Category Archives: Musings

Bizarre Anti-Tax Cut Virtue Signaling in Cosmopolitan

The United States has one of the highest corporate income tax rates in the world. Or had, anyway. Given a penchant for wanting the U.S. to be more like Europe, and the average corporate tax rate in Europe is 18.35 percent, I thought there would be more celebrating when Congress lowered it from 35 to 21 percent. The bill also cut the top personal income tax rate by 2.6 percent.

Imagine my surprise when my social and moral superiors fell into hysterical fits about getting to keep more of their own money, even calling it “immoral”! Cosmopolitan Magazine, where I go to get all my fashion tips and information about U.S. fiscal policy, published an article titled, “4 Reasons You Should Be Disgusted by the GOP’s Immoral Tax Plan.”

Why should I be disgusted? I asked myself. According to the article,

  • It’s a Big Tax Cut for the Rich and Corporations
  • It’s a Small, Temporary Tax Cut for Everyday Americans
  • It Repeals the Obamacare Mandate
  • It Blows Up the Deficit and Will Crush the Poor, Disabled, and the Elderly

The first two reasons are essentially just an opinion that wealthy people and businesses shouldn’t be allowed to make more than a certain amount of money, and saying that the wealthy will benefit more than lower-income Americans isn’t an argument. By the way, nearly half of all Americans don’t pay Federal income tax. The richest 20 percent pay nearly 87 percent of all federal income tax. So yeah, lowering federal income tax rates will benefit the wealthy. So what?

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Let’s be Insta-Friends on Instagram

Since I escaped the toxic swamps of Facebook and Twitter, I’ve been thinking of new ways to share projects and adventures. I always thought Instagram was a place for girls to post selfies flashing peace signs but it’s actually kinda fun. You’re just there to share pictures and video, so it seems innocuous enough. Let’s be Insta friends: www.instagram.com/ma_kleen/

Another Dishonest Headline from the Washington Post

Since I’ve disengaged with politics, I didn’t realize how many people were freaking out over the biggest tax overhaul in decades. If the Senate and House bills can be reconciled, it’ll mean the Federal corporate tax rate will lower from 35 to 20 percent. That’s huge, and the U.S. will be much more attractive to businesses.

It’s good for the stock market too. According to the Chicago Tribune, “Many companies plan to bring cash home from abroad and give a lot of that money to investors in the form of higher dividends and stock buybacks (which increase stock prices).”

Others have criticized the overhaul for potentially raising the national deficit and repealing the individual mandate requiring people to buy health insurance or face financial penalties. You’d think it heralds the apocalypse according to celebrities on Twitter.

So the Washington Post couldn’t help itself when President Trump seemed to equivocate on the final tax rate. According to a recent headline, “Hours after Senate GOP passes tax bill, Trump says he’ll consider raising corporate rate.”

There’s only one problem with this headline: Congress holds the purse strings. The President can’t do anything about taxes except sign or veto legislation Congress puts in front of him. This is Civics 101.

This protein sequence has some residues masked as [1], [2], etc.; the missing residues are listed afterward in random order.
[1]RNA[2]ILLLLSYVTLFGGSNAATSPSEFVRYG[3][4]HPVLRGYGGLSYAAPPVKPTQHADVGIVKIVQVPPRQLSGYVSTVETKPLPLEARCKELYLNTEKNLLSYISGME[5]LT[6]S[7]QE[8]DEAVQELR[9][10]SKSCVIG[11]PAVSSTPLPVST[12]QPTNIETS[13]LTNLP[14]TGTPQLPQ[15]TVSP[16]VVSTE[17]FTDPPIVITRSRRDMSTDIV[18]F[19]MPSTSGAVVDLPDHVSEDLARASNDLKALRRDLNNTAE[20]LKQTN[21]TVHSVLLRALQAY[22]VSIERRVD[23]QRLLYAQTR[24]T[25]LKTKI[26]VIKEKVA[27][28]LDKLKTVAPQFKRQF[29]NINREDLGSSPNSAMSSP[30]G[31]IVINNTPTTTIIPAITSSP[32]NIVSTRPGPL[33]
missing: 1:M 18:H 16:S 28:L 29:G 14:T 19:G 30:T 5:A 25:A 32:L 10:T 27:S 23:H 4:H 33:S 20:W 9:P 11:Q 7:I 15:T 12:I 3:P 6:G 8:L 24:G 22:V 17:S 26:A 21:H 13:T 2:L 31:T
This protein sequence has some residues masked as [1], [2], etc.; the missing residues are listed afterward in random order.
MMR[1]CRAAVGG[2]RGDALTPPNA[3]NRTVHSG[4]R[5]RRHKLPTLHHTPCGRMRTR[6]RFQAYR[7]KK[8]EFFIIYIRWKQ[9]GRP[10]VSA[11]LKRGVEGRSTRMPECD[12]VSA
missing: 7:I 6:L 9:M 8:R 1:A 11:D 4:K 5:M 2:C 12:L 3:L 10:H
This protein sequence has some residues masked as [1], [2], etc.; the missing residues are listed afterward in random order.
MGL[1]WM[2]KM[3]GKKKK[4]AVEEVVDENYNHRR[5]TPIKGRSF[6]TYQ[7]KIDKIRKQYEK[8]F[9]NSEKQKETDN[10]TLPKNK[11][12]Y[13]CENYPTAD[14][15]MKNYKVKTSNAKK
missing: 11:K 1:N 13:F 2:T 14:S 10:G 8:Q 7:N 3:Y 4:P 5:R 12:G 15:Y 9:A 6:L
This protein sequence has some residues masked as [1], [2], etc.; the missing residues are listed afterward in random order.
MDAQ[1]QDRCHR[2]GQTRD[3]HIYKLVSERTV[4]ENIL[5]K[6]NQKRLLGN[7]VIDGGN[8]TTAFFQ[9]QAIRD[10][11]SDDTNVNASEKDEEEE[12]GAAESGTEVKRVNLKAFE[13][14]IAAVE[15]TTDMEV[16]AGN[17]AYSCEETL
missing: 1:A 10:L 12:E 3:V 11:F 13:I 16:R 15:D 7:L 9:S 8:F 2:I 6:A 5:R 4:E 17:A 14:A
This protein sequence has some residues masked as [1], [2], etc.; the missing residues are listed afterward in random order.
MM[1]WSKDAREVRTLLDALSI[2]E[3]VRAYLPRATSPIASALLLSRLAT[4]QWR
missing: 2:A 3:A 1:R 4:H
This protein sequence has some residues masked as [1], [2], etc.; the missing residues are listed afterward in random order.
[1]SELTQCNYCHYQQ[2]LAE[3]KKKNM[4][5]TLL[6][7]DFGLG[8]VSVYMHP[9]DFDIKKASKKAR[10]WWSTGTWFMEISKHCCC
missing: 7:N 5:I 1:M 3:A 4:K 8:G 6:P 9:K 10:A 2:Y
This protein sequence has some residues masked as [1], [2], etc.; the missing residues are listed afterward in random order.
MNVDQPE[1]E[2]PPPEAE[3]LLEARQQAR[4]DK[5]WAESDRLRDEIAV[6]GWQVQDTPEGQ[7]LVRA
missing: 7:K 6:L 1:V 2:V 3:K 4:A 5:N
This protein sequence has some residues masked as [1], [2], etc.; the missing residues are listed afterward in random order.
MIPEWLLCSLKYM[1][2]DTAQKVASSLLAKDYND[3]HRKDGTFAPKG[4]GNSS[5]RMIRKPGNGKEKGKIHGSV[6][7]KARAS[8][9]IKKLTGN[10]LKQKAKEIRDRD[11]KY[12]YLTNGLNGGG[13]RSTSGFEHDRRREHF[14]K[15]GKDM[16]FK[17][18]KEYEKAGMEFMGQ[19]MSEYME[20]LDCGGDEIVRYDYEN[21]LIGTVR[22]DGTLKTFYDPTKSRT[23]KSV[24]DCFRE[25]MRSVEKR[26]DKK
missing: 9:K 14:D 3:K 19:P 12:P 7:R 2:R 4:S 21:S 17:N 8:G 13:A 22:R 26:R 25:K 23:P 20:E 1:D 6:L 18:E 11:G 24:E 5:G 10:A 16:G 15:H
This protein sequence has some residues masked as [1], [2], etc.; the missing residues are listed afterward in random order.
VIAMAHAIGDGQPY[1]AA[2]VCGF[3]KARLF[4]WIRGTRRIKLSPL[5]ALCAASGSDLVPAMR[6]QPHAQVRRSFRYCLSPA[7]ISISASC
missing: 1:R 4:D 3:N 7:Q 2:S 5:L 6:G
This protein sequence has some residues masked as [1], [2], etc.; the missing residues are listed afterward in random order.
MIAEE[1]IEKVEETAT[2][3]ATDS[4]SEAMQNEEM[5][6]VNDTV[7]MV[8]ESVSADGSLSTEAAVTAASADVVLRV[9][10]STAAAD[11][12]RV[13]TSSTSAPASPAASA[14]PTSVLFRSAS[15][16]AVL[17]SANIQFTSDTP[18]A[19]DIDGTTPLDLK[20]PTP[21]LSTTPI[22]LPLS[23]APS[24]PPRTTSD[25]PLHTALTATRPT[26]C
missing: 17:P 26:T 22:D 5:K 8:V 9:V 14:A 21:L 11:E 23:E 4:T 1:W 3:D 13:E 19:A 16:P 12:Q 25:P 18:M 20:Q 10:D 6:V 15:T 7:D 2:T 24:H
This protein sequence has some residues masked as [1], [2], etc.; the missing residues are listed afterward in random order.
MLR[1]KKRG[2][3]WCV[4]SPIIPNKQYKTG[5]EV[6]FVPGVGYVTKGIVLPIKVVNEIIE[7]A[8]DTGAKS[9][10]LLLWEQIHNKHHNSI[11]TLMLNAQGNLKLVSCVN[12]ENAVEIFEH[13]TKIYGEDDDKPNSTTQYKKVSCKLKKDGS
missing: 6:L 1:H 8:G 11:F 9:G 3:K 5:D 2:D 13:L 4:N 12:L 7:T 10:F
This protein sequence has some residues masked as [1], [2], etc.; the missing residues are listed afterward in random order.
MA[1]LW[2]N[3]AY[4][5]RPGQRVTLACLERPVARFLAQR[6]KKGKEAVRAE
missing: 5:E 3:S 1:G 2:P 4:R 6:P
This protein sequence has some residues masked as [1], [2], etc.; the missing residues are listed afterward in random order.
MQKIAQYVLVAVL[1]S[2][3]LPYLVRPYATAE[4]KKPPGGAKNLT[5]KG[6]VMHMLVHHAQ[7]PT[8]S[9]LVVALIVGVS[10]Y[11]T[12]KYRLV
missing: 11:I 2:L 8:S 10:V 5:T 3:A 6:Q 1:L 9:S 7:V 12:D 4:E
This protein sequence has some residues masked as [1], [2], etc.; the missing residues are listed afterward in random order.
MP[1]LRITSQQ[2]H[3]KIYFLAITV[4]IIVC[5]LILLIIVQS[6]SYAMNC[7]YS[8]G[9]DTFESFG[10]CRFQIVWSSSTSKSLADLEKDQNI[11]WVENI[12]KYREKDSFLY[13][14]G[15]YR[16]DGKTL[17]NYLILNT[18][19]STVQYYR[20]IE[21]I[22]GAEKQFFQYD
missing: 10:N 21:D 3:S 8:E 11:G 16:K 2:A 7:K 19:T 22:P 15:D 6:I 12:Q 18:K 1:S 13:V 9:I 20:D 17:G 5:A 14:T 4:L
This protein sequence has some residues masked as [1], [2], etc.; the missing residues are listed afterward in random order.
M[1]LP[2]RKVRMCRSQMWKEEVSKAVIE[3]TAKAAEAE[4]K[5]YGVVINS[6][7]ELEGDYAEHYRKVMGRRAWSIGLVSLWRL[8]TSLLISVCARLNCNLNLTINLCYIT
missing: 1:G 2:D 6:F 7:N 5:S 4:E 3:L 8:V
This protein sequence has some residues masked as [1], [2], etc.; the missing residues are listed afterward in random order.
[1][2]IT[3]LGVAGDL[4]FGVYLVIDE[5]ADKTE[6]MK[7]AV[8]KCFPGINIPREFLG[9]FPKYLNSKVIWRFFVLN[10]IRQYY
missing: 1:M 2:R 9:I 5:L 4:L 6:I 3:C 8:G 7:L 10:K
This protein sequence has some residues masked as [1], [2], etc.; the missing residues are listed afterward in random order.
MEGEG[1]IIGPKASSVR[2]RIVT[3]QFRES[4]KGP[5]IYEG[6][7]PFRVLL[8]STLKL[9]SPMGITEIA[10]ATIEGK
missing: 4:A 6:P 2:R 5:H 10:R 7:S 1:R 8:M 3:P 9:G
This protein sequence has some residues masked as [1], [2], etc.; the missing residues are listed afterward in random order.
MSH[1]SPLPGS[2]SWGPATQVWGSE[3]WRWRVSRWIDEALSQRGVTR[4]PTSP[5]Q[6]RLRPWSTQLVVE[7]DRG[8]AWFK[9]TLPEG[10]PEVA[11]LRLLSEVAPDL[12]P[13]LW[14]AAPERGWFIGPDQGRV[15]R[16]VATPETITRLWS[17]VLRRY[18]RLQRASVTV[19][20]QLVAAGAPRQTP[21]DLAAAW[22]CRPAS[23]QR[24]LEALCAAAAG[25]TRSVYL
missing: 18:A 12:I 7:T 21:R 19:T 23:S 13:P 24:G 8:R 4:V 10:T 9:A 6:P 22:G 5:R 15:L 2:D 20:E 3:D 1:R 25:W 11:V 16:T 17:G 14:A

But that’s not even what happened. The entire article is based on an offhanded comment to reporters in which President Trump said, “Business tax all the way down from 35 to 20… It could be 22 when it all comes out, but it could also be 20. We’ll see what ultimately comes out.”

The President is clearly saying, “it could be 22 or 20… we’ll see what happens.” Meaning, stop freaking out about a bill that hasn’t even reached my desk yet. We don’t know what the final tax rate in the compromise bill will be. The sky could be cloudy tomorrow, or it could rain. Anything can happen.

The Washington Post interpreted this as, “Trump told reporters that the corporate tax rate in the GOP plan might end up rising to 22 percent from 20 percent,” which “could complicate sensitive negotiations to pass a final bill.” As though the President’s speculation has anything at all to do with what ends up on his desk! Sorry, our government doesn’t work that way.

You probably think this is a minor point, but the word “might” has intentionality behind it. It’s a prediction. Saying it might rain is different from saying it could rain. That turns into “Trump says he’ll consider raising corporate rate.”

Trump has no power to raise the corporate tax rate, nor did he say he’ll consider it. The Washington Post knows this, but decided to mislead its readers anyway.

My High School Years in Film: 1996

I thought it would be fun to do an overview of movies that came out while I was in high school. The first video covers August to December 1996, when I entered high school as a freshman at Maine West in Des Plaines, Illinois. Yeah, it’s blatant nostalgia, even though the ’90s was a lousy decade to be a teenager. What were your favorite films from the late ’90s?

Social Media Policy Crosses the Line in Case of Woman Who Gave Trump the Bird

You’ve probably heard this disturbing story of Juli Briskman, who was fired after a photo of her giving President Trump’s motorcade the middle finger went viral. Her employer, a government contractor called Akima, LLC, justified terminating her employment on the grounds that she violated their “social media policy” by using the photo as her profile picture on Twitter and Facebook.

“Basically, you cannot have ‘lewd’ or ‘obscene’ things in your social media. So they were calling flipping him off ‘obscene,’” Briskman said. What a cheap excuse!

While it’s true Akima is a government contractor, and Briskman was clearly making a political statement, she did it on her own time, and posted the photo on her personal social media accounts. If this isn’t considered a direct attack on her freedom of expression, I don’t know what is.

In June, I argued that it was wrong for National Park Service employees to express their displeasure with the Trump administration because they were doing so on official government accounts.

It is inappropriate for Federal employees to engage in politics while at work, using government equipment, and in their official capacities, but I have no problem with them doing so on their own time, on their own social media accounts.

Likewise, if Briskman had been driving in a company vehicle, and the photo clearly showed Akima branding, I could see where they might have a case for reprimanding her, since it makes the company look bad. But not only was she riding her bicycle on her own time, you can’t even identify her in the photo.